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Harvard University, KC15? 6? Dept. of Education Library.
Gift of the Publishers.
A COMPLETE COURSE IN THE STUDY OF ENGLISH,
Spelling, Language, Grammar, Composition, Literature.
Reed's Word Lessons-A Complete Speller.
Kellogg's Text-Book on English Literature.
In the preparation of this series the authors have had one object clearly in view-to so develop the study of the English language as to present a complete, progressive course, from the Spelling-Book to the study of English Literature. The troublesome contradictions which arise in using books arranged by different authors on these subjects, and which require much time for explanation in the school. room, will be avoided by the use of the above “ Complete Course."
Teachers are earnestly invited to examine these books.
LIFE OF MACAULAY.
THOMAS BABINGTON MACAULAY, the great historian of England, was born at Rothley, near Leicester, in 1800, and was named Thomas Babington after his uncle. Macaulay's grandfather was a Scotcb minister, and his father, Zachary, after having spent some time in Jamaica, returned to England, and joined Wilberforce and Clarkson in their efforts to abolish slavery in the British possessions. Macaulay was educated at Bristol and at Cambridge, where hegalued great distinction, and twice won medals for his poems. He was also a member of the Union Debating Society, a famous club where young politicians tried their skill in the discussion of the affairs of State. He took his degree of M.A. in 1825, was called to the bar in 1826, and contributed extensively to Knight's Quarterly Magazine, in which his first literary efforts appeared, including among others the ballads of “The Spanish Armada” and “The Battle of Ivry." In 1825 he contributed to the Edinburgh Review his celebrated article on Milton, and this was succeeded by numerous others on various themes, historical, political, and literary, which were afterward collected and published separately.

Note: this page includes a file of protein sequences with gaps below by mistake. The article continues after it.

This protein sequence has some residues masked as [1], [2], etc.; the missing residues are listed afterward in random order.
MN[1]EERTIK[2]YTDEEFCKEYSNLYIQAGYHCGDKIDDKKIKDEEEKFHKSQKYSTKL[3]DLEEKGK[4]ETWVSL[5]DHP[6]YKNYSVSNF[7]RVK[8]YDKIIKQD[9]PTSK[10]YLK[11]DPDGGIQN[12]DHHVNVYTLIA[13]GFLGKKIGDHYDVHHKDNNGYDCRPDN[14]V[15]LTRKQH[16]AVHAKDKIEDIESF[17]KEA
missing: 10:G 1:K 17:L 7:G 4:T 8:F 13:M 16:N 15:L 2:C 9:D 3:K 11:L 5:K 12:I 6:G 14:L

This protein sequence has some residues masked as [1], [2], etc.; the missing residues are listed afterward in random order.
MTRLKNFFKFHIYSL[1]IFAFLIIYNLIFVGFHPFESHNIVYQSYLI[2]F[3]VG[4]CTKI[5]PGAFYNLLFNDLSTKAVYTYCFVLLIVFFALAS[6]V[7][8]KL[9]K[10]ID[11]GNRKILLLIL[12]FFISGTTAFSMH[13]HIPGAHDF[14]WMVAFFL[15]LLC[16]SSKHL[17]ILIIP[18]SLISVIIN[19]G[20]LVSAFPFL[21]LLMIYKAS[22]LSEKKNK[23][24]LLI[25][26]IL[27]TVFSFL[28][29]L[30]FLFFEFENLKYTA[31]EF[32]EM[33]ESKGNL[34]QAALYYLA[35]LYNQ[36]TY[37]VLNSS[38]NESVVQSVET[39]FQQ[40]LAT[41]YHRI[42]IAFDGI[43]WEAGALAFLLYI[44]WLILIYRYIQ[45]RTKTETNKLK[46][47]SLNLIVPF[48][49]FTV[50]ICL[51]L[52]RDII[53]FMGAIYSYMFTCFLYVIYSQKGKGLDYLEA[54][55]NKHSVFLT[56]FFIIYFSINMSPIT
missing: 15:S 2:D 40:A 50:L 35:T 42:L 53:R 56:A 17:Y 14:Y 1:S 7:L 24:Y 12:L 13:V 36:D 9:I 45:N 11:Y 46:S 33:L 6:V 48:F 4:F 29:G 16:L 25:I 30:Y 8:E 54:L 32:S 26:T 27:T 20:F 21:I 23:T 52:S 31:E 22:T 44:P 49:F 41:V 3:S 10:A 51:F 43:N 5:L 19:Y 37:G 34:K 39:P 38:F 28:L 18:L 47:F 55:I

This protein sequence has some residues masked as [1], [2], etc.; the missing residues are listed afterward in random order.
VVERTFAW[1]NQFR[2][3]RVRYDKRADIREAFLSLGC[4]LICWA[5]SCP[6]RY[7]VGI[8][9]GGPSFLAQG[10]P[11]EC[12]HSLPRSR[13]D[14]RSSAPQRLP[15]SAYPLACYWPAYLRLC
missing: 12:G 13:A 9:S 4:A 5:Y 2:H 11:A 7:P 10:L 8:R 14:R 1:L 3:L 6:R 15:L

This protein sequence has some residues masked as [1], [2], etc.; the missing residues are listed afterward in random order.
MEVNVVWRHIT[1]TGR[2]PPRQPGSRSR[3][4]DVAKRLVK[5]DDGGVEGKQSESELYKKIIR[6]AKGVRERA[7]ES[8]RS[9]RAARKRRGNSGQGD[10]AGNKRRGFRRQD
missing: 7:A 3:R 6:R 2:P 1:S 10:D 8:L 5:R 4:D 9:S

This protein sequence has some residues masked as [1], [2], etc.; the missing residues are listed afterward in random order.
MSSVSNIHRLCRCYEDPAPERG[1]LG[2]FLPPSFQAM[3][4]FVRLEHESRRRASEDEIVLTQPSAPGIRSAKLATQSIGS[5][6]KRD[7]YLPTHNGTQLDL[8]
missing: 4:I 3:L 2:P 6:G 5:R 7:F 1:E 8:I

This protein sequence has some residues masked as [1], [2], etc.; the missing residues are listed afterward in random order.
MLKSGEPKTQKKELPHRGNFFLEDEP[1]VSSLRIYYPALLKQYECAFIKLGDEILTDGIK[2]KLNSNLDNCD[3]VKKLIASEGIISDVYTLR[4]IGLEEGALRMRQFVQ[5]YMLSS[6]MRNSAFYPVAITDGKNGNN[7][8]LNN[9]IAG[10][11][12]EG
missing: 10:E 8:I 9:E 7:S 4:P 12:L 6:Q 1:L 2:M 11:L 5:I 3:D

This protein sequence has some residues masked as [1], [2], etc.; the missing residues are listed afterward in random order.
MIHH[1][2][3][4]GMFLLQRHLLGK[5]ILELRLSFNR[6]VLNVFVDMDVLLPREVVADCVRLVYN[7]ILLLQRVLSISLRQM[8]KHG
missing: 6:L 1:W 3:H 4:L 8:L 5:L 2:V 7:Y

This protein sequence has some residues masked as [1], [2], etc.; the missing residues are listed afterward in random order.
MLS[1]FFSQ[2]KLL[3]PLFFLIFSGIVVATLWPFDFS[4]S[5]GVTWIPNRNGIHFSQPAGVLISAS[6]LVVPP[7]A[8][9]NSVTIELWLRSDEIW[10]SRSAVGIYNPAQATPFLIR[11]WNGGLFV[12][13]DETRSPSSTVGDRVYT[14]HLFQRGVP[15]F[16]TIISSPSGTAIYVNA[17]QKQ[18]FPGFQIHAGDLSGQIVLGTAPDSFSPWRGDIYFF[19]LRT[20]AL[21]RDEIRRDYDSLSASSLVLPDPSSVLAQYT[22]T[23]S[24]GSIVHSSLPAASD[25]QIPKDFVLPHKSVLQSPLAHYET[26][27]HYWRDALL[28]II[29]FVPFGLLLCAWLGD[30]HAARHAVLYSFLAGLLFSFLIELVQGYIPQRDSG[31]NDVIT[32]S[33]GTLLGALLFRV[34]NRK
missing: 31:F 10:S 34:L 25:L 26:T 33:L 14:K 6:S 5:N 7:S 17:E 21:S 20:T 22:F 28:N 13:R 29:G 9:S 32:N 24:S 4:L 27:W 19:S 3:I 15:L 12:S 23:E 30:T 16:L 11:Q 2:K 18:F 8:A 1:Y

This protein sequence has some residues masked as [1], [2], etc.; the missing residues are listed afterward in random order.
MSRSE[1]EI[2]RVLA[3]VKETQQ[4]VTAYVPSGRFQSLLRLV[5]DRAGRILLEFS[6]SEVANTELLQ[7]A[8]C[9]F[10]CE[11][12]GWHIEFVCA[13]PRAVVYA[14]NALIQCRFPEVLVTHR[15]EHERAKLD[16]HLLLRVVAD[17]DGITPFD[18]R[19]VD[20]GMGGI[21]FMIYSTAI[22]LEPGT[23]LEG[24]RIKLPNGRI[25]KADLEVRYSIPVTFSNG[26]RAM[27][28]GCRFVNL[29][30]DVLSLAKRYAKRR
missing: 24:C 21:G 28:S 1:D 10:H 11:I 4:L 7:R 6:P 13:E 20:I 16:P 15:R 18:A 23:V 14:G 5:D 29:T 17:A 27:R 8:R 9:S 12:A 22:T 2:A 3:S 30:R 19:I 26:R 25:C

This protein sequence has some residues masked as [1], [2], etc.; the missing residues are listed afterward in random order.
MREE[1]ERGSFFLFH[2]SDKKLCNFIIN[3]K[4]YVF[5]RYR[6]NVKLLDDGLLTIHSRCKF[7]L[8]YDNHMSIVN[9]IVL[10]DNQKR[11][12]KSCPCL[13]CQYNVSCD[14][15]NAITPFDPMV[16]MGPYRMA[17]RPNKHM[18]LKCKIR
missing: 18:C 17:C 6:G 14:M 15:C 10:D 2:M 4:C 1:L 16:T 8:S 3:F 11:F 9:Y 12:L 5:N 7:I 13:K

Macaulay was a member of Parliament first for Colne, then for Leeds, and took part in the great discussions connecteci with the Reform Bill of 1832. In return for his services to his party, he was sent to India in 1834 as a member of the Council, and while there wrote his famous essays on Lord Clive and Warren Hastings. In 1839 Macaulay returned to England, was elected member for Edinburgh, and, during the eight years of his connection with that city, held successively the offices of Secretary at War and Paymaster-General of the Forces. In 1842 he gave to the world his spirited " Lays of Ancient Rome." In 1847 he displeased his Edinburgh supporters, and in a pet they rejected him; but in 1852 they re-elected him of their own accord, and in this way endeavored to atone for the past. He devoted the interval between these two dates to his History of England, the first two volumes of which were published in 1848, two others making their appearance in 1855. They form a magnificent fragment of historical writing, embracing a period of little more than twelve years, from the accession of James II. to the Peace of Ryswick, in 1397. A fifth volume, compiled from the papers which he left